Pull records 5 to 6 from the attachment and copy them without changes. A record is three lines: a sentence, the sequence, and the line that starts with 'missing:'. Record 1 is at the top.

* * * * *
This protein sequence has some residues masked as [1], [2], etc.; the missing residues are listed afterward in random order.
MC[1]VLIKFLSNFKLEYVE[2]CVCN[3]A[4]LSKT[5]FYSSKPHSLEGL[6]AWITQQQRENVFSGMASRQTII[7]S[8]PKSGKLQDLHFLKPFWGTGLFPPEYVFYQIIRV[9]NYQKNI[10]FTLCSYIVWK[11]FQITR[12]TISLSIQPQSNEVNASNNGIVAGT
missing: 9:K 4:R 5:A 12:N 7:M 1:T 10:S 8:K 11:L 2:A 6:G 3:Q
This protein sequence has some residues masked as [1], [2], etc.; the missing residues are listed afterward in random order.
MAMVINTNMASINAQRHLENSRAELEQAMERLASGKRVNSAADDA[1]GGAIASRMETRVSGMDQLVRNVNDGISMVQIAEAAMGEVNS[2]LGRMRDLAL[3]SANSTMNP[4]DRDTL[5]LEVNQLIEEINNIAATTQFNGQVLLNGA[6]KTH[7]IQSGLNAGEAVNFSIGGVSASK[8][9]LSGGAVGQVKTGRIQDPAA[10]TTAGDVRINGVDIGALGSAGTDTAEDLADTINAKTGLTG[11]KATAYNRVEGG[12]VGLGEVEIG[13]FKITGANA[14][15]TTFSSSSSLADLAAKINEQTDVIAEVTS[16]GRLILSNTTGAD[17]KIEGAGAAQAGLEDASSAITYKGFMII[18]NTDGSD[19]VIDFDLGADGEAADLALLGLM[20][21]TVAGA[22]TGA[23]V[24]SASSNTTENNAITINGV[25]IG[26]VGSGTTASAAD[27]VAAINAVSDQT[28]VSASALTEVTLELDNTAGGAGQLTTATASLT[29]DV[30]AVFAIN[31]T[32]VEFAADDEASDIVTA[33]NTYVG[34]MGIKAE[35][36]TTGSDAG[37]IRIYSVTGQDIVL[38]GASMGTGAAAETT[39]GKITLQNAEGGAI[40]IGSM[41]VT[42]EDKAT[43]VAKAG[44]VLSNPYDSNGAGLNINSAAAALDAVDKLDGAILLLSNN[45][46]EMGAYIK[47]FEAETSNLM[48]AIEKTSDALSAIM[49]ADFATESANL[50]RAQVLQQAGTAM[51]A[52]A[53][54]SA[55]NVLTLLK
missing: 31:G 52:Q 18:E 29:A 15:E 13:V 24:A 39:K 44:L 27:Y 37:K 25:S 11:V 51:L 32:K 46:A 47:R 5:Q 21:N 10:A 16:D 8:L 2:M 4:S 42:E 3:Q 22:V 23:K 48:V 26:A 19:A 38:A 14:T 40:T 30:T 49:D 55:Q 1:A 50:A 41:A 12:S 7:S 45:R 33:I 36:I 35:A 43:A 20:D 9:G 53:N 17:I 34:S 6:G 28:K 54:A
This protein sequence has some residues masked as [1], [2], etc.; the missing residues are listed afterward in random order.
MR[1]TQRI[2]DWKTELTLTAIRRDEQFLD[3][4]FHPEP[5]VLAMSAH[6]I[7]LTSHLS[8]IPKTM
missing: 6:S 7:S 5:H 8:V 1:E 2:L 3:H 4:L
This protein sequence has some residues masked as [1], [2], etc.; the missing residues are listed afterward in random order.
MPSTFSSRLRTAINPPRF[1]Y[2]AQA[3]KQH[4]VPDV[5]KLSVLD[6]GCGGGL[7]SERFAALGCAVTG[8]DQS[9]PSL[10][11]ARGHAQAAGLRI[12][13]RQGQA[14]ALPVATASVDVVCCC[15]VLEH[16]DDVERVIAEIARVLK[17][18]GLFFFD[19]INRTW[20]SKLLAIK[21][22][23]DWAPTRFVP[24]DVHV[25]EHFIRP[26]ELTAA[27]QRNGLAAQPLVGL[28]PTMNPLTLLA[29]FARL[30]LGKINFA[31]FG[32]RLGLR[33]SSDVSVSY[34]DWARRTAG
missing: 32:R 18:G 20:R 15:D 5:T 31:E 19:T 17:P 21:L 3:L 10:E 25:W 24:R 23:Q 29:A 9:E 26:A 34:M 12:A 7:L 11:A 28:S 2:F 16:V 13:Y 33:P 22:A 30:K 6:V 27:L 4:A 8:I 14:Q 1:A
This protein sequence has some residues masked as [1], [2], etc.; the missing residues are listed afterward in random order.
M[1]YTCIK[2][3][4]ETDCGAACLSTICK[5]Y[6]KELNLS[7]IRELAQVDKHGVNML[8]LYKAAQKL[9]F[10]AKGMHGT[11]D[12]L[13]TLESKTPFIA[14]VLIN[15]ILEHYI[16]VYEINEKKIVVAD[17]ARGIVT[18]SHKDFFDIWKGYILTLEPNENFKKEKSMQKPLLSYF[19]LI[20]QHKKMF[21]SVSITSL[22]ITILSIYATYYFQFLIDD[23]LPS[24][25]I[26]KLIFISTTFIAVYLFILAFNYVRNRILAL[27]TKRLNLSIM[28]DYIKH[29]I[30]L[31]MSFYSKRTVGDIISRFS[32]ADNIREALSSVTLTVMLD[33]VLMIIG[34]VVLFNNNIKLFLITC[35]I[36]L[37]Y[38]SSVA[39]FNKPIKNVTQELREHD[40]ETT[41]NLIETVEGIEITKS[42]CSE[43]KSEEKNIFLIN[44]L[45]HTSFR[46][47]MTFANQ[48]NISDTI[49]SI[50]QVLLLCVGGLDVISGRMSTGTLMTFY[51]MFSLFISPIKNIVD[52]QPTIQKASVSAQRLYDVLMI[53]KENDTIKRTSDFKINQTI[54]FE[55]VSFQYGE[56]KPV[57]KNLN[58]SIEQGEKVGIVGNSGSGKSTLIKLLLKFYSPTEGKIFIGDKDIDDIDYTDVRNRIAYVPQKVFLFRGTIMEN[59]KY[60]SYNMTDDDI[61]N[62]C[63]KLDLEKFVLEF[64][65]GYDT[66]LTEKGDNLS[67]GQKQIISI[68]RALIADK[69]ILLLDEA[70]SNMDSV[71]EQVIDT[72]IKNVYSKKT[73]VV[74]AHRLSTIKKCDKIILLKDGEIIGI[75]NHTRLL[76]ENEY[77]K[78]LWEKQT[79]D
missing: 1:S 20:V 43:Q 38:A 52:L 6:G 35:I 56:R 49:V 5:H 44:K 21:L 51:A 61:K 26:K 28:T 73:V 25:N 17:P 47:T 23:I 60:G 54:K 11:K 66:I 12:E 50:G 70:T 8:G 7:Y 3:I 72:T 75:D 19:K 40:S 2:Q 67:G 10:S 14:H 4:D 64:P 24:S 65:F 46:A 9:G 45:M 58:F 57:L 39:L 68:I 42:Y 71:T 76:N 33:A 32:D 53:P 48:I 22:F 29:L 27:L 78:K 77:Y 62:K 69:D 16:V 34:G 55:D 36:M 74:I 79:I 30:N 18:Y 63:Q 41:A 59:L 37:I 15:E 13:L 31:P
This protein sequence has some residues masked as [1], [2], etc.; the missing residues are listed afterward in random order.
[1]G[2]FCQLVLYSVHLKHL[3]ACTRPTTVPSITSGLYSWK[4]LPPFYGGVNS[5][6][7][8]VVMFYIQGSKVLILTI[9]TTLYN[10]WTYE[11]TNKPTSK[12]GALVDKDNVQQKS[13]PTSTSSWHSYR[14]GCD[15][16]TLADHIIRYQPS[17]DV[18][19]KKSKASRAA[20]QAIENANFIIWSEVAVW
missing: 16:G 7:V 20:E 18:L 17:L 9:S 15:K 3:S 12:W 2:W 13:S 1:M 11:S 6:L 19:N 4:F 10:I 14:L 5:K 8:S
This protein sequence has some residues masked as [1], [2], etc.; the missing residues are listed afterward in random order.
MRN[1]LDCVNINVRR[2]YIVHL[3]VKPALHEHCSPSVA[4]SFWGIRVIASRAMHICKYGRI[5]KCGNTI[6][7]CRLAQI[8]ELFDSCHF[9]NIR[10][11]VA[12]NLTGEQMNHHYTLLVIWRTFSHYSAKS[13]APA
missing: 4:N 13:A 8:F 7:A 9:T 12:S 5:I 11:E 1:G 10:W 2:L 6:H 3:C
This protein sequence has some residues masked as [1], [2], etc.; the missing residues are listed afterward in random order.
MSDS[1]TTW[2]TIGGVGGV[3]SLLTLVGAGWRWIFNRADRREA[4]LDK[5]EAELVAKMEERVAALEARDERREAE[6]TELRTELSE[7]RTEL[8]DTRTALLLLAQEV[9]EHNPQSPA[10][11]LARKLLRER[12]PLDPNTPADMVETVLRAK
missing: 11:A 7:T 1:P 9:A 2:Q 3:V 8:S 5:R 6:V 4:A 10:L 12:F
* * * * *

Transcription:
This protein sequence has some residues masked as [1], [2], etc.; the missing residues are listed afterward in random order.
M[1]YTCIK[2][3][4]ETDCGAACLSTICK[5]Y[6]KELNLS[7]IRELAQVDKHGVNML[8]LYKAAQKL[9]F[10]AKGMHGT[11]D[12]L[13]TLESKTPFIA[14]VLIN[15]ILEHYI[16]VYEINEKKIVVAD[17]ARGIVT[18]SHKDFFDIWKGYILTLEPNENFKKEKSMQKPLLSYF[19]LI[20]QHKKMF[21]SVSITSL[22]ITILSIYATYYFQFLIDD[23]LPS[24][25]I[26]KLIFISTTFIAVYLFILAFNYVRNRILAL[27]TKRLNLSIM[28]DYIKH[29]I[30]L[31]MSFYSKRTVGDIISRFS[32]ADNIREALSSVTLTVMLD[33]VLMIIG[34]VVLFNNNIKLFLITC[35]I[36]L[37]Y[38]SSVA[39]FNKPIKNVTQELREHD[40]ETT[41]NLIETVEGIEITKS[42]CSE[43]KSEEKNIFLIN[44]L[45]HTSFR[46][47]MTFANQ[48]NISDTI[49]SI[50]QVLLLCVGGLDVISGRMSTGTLMTFY[51]MFSLFISPIKNIVD[52]QPTIQKASVSAQRLYDVLMI[53]KENDTIKRTSDFKINQTI[54]FE[55]VSFQYGE[56]KPV[57]KNLN[58]SIEQGEKVGIVGNSGSGKSTLIKLLLKFYSPTEGKIFIGDKDIDDIDYTDVRNRIAYVPQKVFLFRGTIMEN[59]KY[60]SYNMTDDDI[61]N[62]C[63]KLDLEKFVLEF[64][65]GYDT[66]LTEKGDNLS[67]GQKQIISI[68]RALIADK[69]ILLLDEA[70]SNMDSV[71]EQVIDT[72]IKNVYSKKT[73]VV[74]AHRLSTIKKCDKIILLKDGEIIGI[75]NHTRLL[76]ENEY[77]K[78]LWEKQT[79]D
missing: 1:S 20:V 43:Q 38:A 52:L 6:G 35:I 56:R 49:V 5:H 44:K 21:L 51:A 61:K 26:K 28:T 73:V 25:N 17:P 47:T 23:I 60:G 54:K 11:K 66:I 12:E 50:G 70:T 8:G 7:Y 3:I 72:T 75:D 19:K 40:S 2:Q 67:G 10:S 14:H 4:D 64:P 24:S 65:F 46:A 9:G 45:M 58:F 57:L 39:L 68:I 42:Y 71:T 76:N 33:A 32:D 53:P 48:I 22:F 29:L 27:L 78:K 77:Y 62:K 69:D 16:V 34:G 55:D 36:M 74:I 79:I 30:N 18:Y 63:Q 41:A 59:L 37:I 15:E 13:L 31:P
This protein sequence has some residues masked as [1], [2], etc.; the missing residues are listed afterward in random order.
[1]G[2]FCQLVLYSVHLKHL[3]ACTRPTTVPSITSGLYSWK[4]LPPFYGGVNS[5][6][7][8]VVMFYIQGSKVLILTI[9]TTLYN[10]WTYE[11]TNKPTSK[12]GALVDKDNVQQKS[13]PTSTSSWHSYR[14]GCD[15][16]TLADHIIRYQPS[17]DV[18][19]KKSKASRAA[20]QAIENANFIIWSEVAVW
missing: 16:G 7:V 20:E 18:L 17:L 9:S 15:K 3:S 12:W 2:W 13:S 1:M 11:S 6:L 19:N 4:F 10:I 14:L 5:K 8:S